Like many food and beverage companies, Starbucks
Some couldn’t go to Starbucks because of shutdown orders; others were working from home offices that weren’t close to a Starbucks; others chose to stay home in an effort to avoid Covid-19.
Placer.ai, which tracks retail foot traffic, estimates that Starbucks’ foot traffic still hadn’t recovered to year-earlier levels by the end of 2020, and in fact, the drop was deepening as the year came to a close.
But Monday, Starbucks CEO Kevin Johnson offered an explanation for the decline in traffic, which was off 23.7% in December from the same month in 2019, according to Placer.ai’s calculations.
Even as traffic fell, Starbucks noted that tickets—what the company calls individual sales—rose 19% in its most recent quarter.
In its quarterly conference call with analysts, Johnson said that group ordering is becoming a bigger factor for the coffee giant.
“Customers are coming in and they are purchasing multiple beverages, multiple food items for larger groups than in the past, which is why traffic is down and ticket is up,” Johnson explained.
That includes food orders, which Starbucks said were at an all-time high during the quarter.
Starbucks has been on an aggressive push in recent years to convince customers to sign up for its mobile app. In the most recent quarter, it said mobile orders made up 25% of its U.S. transactions, compared with 17% before the pandemic.
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Starbucks said the number of people actively participating in the Starbucks Reward program rose by 2.5 million people during the quarter, to 21.8 million. It said the Rewards program activity rose 15%, year over year.
In all, Rewards members made up 50% of U.S. Starbucks sales during the quarter, compared with 43% in the prior year, and 47% in the previous quarter.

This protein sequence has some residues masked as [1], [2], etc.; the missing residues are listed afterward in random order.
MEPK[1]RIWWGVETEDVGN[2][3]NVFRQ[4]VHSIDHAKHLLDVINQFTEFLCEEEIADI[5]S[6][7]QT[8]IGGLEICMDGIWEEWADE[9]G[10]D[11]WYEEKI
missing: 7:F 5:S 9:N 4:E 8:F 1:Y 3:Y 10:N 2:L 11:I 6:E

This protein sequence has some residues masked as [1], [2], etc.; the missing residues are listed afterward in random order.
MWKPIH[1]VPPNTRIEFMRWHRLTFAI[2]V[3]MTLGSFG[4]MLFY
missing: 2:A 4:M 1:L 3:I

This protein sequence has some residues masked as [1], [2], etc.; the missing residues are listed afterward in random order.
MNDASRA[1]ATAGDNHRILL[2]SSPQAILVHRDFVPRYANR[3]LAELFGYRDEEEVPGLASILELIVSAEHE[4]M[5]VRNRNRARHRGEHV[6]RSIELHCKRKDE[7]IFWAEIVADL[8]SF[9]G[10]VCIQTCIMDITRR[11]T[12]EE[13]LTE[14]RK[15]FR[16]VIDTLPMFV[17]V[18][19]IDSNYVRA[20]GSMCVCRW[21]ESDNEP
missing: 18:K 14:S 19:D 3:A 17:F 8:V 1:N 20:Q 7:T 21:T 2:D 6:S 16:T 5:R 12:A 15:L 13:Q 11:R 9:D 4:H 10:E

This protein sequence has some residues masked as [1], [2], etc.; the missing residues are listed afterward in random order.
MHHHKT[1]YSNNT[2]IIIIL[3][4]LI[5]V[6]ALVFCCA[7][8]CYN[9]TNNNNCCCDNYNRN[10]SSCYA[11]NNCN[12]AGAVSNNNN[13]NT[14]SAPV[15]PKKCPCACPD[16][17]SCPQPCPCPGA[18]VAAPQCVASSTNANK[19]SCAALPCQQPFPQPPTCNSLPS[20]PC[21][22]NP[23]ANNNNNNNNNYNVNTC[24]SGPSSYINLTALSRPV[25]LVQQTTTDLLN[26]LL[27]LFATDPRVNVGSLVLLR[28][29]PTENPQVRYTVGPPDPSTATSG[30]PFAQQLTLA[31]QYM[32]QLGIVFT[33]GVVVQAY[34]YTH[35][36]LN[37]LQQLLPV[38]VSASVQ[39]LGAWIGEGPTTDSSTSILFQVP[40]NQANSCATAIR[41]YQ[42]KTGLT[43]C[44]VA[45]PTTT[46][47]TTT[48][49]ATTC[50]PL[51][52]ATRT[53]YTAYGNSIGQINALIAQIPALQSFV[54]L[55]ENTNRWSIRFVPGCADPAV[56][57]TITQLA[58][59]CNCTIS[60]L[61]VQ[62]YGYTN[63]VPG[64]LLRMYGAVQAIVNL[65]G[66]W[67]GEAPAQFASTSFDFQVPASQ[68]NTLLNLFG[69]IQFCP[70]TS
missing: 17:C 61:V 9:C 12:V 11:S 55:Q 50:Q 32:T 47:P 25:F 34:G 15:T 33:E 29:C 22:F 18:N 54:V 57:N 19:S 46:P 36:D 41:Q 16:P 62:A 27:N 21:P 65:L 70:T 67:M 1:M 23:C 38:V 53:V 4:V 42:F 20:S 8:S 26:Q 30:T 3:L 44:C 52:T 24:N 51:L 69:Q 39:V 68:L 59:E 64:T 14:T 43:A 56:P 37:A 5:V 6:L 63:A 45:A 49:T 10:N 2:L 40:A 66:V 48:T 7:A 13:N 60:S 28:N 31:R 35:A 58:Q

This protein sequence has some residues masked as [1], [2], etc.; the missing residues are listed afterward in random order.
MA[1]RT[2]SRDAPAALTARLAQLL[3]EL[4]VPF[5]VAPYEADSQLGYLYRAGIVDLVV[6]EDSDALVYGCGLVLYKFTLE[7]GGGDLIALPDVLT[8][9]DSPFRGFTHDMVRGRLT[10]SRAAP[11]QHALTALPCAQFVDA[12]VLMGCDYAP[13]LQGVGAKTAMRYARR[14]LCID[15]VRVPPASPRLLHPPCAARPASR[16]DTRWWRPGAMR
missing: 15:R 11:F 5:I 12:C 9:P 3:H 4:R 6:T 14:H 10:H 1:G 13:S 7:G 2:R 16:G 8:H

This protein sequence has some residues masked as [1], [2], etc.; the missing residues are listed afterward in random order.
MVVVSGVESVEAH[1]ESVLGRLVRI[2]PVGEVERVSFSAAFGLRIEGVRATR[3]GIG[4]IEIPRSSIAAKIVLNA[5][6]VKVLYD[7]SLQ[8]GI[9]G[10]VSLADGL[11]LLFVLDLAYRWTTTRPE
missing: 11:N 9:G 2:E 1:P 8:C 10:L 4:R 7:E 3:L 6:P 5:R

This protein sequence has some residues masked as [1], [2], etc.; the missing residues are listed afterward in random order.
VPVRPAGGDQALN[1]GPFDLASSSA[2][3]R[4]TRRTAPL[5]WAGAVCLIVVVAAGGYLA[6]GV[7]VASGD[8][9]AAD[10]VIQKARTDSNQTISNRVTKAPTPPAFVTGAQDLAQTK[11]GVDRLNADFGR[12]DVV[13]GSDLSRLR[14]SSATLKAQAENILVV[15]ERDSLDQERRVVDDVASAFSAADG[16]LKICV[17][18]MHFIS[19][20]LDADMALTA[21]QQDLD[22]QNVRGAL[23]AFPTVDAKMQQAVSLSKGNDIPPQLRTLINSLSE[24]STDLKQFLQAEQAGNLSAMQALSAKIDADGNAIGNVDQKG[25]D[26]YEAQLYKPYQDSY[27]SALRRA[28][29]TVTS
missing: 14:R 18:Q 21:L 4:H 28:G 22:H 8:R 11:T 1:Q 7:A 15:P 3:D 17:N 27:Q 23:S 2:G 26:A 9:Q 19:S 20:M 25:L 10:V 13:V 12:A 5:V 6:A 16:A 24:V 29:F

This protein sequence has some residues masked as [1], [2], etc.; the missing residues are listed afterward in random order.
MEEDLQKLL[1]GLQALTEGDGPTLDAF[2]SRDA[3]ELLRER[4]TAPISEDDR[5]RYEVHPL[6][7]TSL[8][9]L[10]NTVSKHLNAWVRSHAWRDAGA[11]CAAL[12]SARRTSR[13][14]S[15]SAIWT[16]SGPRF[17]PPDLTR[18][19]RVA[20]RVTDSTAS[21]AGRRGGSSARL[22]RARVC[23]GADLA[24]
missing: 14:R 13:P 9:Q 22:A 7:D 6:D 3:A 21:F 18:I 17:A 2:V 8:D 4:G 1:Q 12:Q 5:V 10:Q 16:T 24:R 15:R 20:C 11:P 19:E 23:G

If you’re a Starbucks drive-thru customer, you may have noticed long lines lately. Rosalind Brewer, the company’s outgoing chief operating officer, said that drive-thru stores are Starbucks’ “most productive model.”
The coffee company has been on a push to build more of them, which will allow it to skirt the problem of Covid-19 related restaurant shutdowns.
“You’ll see an increased number of drive-thrus that we’re building in the central United States and across the southeast and the southwest,” said Brewer, who is tapped to be the next CEO at Walgreens Boots Alliance.
Along with that, Starbucks is implementing three types of technology to speed sales. One is the use of handheld point-of-sale terminals. These are currently in use at 300 stores, and Brewer said they will be operating at 500 stores by the end of February.
Starbucks also is renovating 150 stores that are drive-thru constrained, where space for drive-thru lanes is tight or short. And, it is pressing forward with drive-thru only stores, which it has introduced in selected parts of the country.
However, about 40% of its U.S. stores do not drive-thru. In these these, said Brewer, “We’re looking at everything to that we can do on the inside of the building.” That includes more-powerful espresso makers as well as new warming ovens.
The Starbucks executives said the company is trying to do more to match beverages with food, and to have each reflect shifts in consumer tastes. Starbucks recently introduced a plant-based breakfast sausage sandwich, joining its plant-based milks.
In fact, said Johnson, one store in Seattle only sells plant-based food items. Added Brewer, “We’re learning how to match and pair coffee with great food and beverage items, so that we bring together both a food and beverage combination.”